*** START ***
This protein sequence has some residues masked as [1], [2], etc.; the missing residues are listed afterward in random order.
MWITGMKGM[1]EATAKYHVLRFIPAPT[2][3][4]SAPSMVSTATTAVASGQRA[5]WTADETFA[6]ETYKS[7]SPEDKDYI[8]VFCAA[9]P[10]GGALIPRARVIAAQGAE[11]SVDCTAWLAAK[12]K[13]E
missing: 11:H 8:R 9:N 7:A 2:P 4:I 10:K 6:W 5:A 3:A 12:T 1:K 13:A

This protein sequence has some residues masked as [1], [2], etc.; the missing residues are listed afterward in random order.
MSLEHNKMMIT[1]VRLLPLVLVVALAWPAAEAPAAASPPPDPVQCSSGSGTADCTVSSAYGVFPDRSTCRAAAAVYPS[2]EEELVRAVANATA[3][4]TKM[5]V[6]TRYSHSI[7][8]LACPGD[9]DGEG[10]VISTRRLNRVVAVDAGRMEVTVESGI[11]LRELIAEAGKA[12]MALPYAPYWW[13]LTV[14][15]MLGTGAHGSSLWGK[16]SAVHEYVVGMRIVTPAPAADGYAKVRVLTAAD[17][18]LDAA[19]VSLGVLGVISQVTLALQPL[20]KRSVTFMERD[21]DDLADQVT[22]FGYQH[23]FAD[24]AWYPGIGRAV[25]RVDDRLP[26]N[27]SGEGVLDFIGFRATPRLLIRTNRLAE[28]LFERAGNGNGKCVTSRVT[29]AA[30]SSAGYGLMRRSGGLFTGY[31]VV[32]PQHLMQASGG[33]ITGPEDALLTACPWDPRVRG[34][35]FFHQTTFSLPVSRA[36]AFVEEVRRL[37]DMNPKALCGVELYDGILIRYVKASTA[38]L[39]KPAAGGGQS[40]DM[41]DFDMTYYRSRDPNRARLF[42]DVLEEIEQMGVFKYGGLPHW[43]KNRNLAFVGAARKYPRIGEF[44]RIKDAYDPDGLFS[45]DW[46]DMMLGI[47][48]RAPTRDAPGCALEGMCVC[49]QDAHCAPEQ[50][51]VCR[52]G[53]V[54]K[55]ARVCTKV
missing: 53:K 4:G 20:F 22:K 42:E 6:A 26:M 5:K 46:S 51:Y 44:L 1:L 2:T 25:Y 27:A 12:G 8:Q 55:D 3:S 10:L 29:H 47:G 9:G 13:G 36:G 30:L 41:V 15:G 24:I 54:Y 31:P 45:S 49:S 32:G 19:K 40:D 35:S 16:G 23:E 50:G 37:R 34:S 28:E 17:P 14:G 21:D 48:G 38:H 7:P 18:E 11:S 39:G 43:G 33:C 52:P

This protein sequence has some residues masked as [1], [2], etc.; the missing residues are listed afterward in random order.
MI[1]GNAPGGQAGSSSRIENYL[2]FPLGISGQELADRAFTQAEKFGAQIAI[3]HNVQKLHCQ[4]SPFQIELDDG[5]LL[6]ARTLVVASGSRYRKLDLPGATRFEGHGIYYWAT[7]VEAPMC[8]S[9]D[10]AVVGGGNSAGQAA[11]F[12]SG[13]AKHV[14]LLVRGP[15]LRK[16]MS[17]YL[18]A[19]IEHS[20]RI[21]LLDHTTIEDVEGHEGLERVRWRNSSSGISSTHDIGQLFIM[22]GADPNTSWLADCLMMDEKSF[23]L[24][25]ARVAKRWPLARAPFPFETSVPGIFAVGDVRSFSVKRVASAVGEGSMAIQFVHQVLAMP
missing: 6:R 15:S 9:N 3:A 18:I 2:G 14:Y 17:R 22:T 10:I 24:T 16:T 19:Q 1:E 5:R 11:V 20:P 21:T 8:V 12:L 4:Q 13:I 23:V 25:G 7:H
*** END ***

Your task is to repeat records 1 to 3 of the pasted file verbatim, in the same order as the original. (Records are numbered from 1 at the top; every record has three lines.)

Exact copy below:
This protein sequence has some residues masked as [1], [2], etc.; the missing residues are listed afterward in random order.
MWITGMKGM[1]EATAKYHVLRFIPAPT[2][3][4]SAPSMVSTATTAVASGQRA[5]WTADETFA[6]ETYKS[7]SPEDKDYI[8]VFCAA[9]P[10]GGALIPRARVIAAQGAE[11]SVDCTAWLAAK[12]K[13]E
missing: 11:H 8:R 9:N 7:A 2:P 4:I 10:K 6:W 5:A 3:A 12:T 1:K 13:A

This protein sequence has some residues masked as [1], [2], etc.; the missing residues are listed afterward in random order.
MSLEHNKMMIT[1]VRLLPLVLVVALAWPAAEAPAAASPPPDPVQCSSGSGTADCTVSSAYGVFPDRSTCRAAAAVYPS[2]EEELVRAVANATA[3][4]TKM[5]V[6]TRYSHSI[7][8]LACPGD[9]DGEG[10]VISTRRLNRVVAVDAGRMEVTVESGI[11]LRELIAEAGKA[12]MALPYAPYWW[13]LTV[14][15]MLGTGAHGSSLWGK[16]SAVHEYVVGMRIVTPAPAADGYAKVRVLTAAD[17][18]LDAA[19]VSLGVLGVISQVTLALQPL[20]KRSVTFMERD[21]DDLADQVT[22]FGYQH[23]FAD[24]AWYPGIGRAV[25]RVDDRLP[26]N[27]SGEGVLDFIGFRATPRLLIRTNRLAE[28]LFERAGNGNGKCVTSRVT[29]AA[30]SSAGYGLMRRSGGLFTGY[31]VV[32]PQHLMQASGG[33]ITGPEDALLTACPWDPRVRG[34][35]FFHQTTFSLPVSRA[36]AFVEEVRRL[37]DMNPKALCGVELYDGILIRYVKASTA[38]L[39]KPAAGGGQS[40]DM[41]DFDMTYYRSRDPNRARLF[42]DVLEEIEQMGVFKYGGLPHW[43]KNRNLAFVGAARKYPRIGEF[44]RIKDAYDPDGLFS[45]DW[46]DMMLGI[47][48]RAPTRDAPGCALEGMCVC[49]QDAHCAPEQ[50][51]VCR[52]G[53]V[54]K[55]ARVCTKV
missing: 53:K 4:G 20:F 22:K 42:E 6:A 26:M 5:K 46:S 51:Y 44:L 1:L 2:T 25:Y 27:A 12:G 8:Q 55:D 3:S 10:L 29:H 47:G 9:G 13:G 36:G 30:L 41:V 15:G 24:I 54:Y 31:P 45:S 49:S 32:G 19:K 40:D 35:S 16:G 23:E 50:G 37:R 34:S 28:E 17:P 14:G 21:D 48:G 38:H 7:P 18:E 11:S 39:G 43:G 33:C 52:P

This protein sequence has some residues masked as [1], [2], etc.; the missing residues are listed afterward in random order.
MI[1]GNAPGGQAGSSSRIENYL[2]FPLGISGQELADRAFTQAEKFGAQIAI[3]HNVQKLHCQ[4]SPFQIELDDG[5]LL[6]ARTLVVASGSRYRKLDLPGATRFEGHGIYYWAT[7]VEAPMC[8]S[9]D[10]AVVGGGNSAGQAA[11]F[12]SG[13]AKHV[14]LLVRGP[15]LRK[16]MS[17]YL[18]A[19]IEHS[20]RI[21]LLDHTTIEDVEGHEGLERVRWRNSSSGISSTHDIGQLFIM[22]GADPNTSWLADCLMMDEKSF[23]L[24][25]ARVAKRWPLARAPFPFETSVPGIFAVGDVRSFSVKRVASAVGEGSMAIQFVHQVLAMP
missing: 6:R 15:S 9:N 3:A 18:I 2:G 14:Y 17:R 22:T 10:I 24:T 16:T 19:Q 1:E 5:R 11:V 20:P 21:T 8:V 12:L 4:Q 13:I 23:V 25:G 7:H